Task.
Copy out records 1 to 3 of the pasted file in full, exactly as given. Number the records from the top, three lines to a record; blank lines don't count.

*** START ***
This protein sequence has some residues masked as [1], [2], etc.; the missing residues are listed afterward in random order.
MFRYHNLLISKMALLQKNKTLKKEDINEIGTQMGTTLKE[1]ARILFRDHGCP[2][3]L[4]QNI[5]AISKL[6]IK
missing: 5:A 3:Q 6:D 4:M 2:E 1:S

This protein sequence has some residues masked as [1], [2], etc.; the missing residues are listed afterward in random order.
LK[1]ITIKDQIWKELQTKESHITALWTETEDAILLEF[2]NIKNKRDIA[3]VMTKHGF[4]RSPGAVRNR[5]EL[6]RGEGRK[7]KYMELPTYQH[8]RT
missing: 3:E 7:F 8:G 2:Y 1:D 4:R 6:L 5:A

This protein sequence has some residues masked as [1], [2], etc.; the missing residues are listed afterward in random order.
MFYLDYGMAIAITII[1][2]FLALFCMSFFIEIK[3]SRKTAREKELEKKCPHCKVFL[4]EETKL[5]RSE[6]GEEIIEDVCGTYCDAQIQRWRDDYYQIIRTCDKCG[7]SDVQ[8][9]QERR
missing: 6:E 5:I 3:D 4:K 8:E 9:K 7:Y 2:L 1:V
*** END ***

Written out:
This protein sequence has some residues masked as [1], [2], etc.; the missing residues are listed afterward in random order.
MFRYHNLLISKMALLQKNKTLKKEDINEIGTQMGTTLKE[1]ARILFRDHGCP[2][3]L[4]QNI[5]AISKL[6]IK
missing: 5:A 3:Q 6:D 4:M 2:E 1:S

This protein sequence has some residues masked as [1], [2], etc.; the missing residues are listed afterward in random order.
LK[1]ITIKDQIWKELQTKESHITALWTETEDAILLEF[2]NIKNKRDIA[3]VMTKHGF[4]RSPGAVRNR[5]EL[6]RGEGRK[7]KYMELPTYQH[8]RT
missing: 3:E 7:F 8:G 2:Y 1:D 4:R 6:L 5:A

This protein sequence has some residues masked as [1], [2], etc.; the missing residues are listed afterward in random order.
MFYLDYGMAIAITII[1][2]FLALFCMSFFIEIK[3]SRKTAREKELEKKCPHCKVFL[4]EETKL[5]RSE[6]GEEIIEDVCGTYCDAQIQRWRDDYYQIIRTCDKCG[7]SDVQ[8][9]QERR
missing: 6:E 5:I 3:D 4:K 8:E 9:K 7:Y 2:L 1:V